Primary progressive MS Progression
It is a common misconception that the course of primary progressive MS can be predicted and that a diagnosis implies a rapid downhill course for everyone. This has fuelled the belief that primary progressive is the 'worst' type of MS. In reality, just as with other types of MS, considerable individual variation is seen in the course of primary progressive MS.
Whilst for some people progression can be very rapid, primary progressive MS onset is typically slow with symptoms steadily increasing over a period of months or years. The changes can be very subtle over a long period of time and some people experience long periods of relative stability. Indeed some consider the condition to be more 'predictable' than relapsing remitting MS, where a person can be struck down by a disabling relapse at any time without any prior warning.
I have seen a slow but sure deterioration over the two years since I was diagnosed. I'm still walking, working full time, but I get more tired.Rosemary, W Sussex
Progression usually occurs in the same functional 'system' of the body, for example mobility and bladder function, both of which are caused by lesions in the spinal cord, whilst other systems such as vision and cognition tend to be unaffected in the majority of people.
Researchers have compared the course of primary progressive and secondary progressive MS to see if there are any major differences between the rates of progression. It was found they are in fact very similar, with the average rate of deterioration being the same. The time at which benchmarks such as needing assistance to walk are reached, were found to be related to the age of the person and were independent of any previous relapse history of the person with secondary progressive MS. This means that on average, regardless of the number of relapses they had previously experienced, a person who entered the secondary progressive phase at the age of 45 would progress at a similar rate to someone with primary progressive MS who experienced their first symptoms at the age of 45.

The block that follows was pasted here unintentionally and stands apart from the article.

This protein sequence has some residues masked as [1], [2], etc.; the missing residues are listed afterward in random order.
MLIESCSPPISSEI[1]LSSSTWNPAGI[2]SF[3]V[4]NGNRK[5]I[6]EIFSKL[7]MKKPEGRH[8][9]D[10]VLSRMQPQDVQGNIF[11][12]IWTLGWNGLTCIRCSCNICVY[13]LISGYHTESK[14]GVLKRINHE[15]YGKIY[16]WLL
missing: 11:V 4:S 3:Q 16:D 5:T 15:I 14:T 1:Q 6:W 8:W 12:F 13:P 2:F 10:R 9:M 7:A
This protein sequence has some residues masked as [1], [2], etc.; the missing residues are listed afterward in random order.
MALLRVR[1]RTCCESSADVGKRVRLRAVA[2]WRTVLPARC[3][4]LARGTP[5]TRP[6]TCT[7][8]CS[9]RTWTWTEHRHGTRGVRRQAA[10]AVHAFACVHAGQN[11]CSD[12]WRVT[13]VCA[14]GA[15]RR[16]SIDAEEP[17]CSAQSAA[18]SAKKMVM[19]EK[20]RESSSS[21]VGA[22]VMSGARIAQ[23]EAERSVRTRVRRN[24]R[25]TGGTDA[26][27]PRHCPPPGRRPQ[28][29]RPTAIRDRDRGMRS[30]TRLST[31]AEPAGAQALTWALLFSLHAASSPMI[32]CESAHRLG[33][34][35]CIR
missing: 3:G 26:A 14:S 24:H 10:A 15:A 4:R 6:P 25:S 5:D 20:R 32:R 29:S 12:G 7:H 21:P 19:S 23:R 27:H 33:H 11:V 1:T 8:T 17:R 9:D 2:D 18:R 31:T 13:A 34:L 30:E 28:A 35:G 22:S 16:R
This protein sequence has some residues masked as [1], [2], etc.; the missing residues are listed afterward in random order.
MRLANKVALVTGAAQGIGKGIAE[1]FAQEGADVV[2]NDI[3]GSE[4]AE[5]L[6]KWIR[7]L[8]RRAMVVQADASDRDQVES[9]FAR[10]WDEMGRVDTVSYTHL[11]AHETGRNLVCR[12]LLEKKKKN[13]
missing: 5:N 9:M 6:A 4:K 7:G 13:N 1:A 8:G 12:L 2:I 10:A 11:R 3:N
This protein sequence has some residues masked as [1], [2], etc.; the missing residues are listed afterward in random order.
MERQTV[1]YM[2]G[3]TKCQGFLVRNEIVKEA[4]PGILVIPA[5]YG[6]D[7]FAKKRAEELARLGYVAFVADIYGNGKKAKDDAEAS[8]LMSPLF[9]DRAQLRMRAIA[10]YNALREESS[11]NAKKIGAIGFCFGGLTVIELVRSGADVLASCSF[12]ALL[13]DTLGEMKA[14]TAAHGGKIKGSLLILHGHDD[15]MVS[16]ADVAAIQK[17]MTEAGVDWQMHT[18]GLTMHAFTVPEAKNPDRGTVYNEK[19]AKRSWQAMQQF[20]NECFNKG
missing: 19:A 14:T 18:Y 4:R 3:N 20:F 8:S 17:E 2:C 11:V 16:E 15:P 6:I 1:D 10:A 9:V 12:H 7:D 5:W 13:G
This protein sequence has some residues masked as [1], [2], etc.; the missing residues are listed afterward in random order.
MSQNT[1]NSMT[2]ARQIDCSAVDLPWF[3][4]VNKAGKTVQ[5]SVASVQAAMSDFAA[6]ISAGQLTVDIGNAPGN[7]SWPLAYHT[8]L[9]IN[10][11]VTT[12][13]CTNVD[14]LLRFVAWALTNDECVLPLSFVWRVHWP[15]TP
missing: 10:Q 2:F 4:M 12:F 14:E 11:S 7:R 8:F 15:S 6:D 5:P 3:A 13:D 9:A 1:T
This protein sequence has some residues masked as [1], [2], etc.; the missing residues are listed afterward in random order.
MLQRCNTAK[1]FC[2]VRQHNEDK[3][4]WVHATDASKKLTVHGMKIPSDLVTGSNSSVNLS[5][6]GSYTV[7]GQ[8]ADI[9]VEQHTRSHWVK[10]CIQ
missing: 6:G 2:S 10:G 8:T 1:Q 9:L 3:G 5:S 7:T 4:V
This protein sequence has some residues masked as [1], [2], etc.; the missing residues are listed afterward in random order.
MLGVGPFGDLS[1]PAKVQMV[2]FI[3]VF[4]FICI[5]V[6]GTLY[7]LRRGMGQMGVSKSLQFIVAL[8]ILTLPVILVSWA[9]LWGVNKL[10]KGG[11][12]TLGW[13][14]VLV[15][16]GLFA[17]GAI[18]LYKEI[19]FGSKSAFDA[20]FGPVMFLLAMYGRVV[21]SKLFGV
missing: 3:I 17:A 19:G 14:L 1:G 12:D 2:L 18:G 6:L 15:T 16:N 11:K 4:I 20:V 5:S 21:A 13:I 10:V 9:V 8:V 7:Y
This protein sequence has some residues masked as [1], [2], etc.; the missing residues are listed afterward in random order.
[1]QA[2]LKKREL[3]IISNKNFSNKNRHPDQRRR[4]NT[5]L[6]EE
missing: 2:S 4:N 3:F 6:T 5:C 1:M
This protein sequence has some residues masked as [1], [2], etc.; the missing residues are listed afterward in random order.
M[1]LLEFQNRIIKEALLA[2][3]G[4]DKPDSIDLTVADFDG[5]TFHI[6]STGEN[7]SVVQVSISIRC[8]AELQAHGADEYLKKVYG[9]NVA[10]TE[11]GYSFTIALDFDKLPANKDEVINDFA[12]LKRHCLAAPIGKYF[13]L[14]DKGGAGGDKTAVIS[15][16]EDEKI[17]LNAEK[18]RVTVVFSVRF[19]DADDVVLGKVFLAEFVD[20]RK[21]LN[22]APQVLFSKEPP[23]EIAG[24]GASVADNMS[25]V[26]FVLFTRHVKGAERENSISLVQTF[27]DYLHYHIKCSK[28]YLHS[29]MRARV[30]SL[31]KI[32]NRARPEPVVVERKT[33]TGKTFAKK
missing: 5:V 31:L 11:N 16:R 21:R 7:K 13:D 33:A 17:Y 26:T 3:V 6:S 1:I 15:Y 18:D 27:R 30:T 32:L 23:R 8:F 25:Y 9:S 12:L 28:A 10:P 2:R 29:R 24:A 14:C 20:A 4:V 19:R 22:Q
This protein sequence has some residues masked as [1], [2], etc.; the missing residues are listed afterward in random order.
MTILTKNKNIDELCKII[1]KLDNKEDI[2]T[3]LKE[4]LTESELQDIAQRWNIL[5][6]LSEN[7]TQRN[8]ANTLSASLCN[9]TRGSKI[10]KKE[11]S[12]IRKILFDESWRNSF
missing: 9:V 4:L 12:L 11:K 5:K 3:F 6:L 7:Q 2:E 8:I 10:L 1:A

Predicting how primary progressive MS might progress
To see if it is possible to predict how someone's MS might progress studies have been carried out to look at the natural progression of primary progressive MS in several different populations. These are known as natural history studies. One such study published by Canadian researchers found that although 25% of their study group needed assistance to walk seven and a half years after their symptoms began, 25% were still able to walk unaided after living for 25 years with the condition.
The following factors have been found to influence the rate of progression:
- Initial rate of progression - the Expanded Disability Status Scale (EDSS) is used in MS as a method of quantifying and monitoring changes in the level of disability over time. The first major 'landmark' on this scale is a score of 3.0 -'mild' disability, but able to walk without any assistance. The longer a person takes to reach a score of 3.0 on the scale, the more likely it is they will have a slower rate of progression in the future.
- The number of symptoms experienced at onset - someone whose symptoms are caused by damage to three or more different areas within the CNS, for example problems with walking, vision and cognition, are at risk for a higher rate of progression than someone with problems associated with damage in only one area, such as walking.
- Gender - men generally progress at a faster rate than women.
- Number of brain lesions - those with a lower number of brain lesions and less brain atrophy (a decrease in the amount of tissue in the brain) tend to do better.
- Amount of inflammation in the early stages - people who had primary progressive MS for less than five years and had gadolinium enhancement of their lesions (a marker of inflammation) were found to have a greater level of disability and more brain atrophy than those without enhancing lesions.
Although the above factors have been shown to influence the rate of progression, it must be emphasised that every person is unique and these predictors will not hold true for everyone with primary progressive MS. There will be some men who progress at a slow rate and similarly women who progress more rapidly than the average. There will be people who reach a plateau in their condition after initially having a swift deterioration and so on.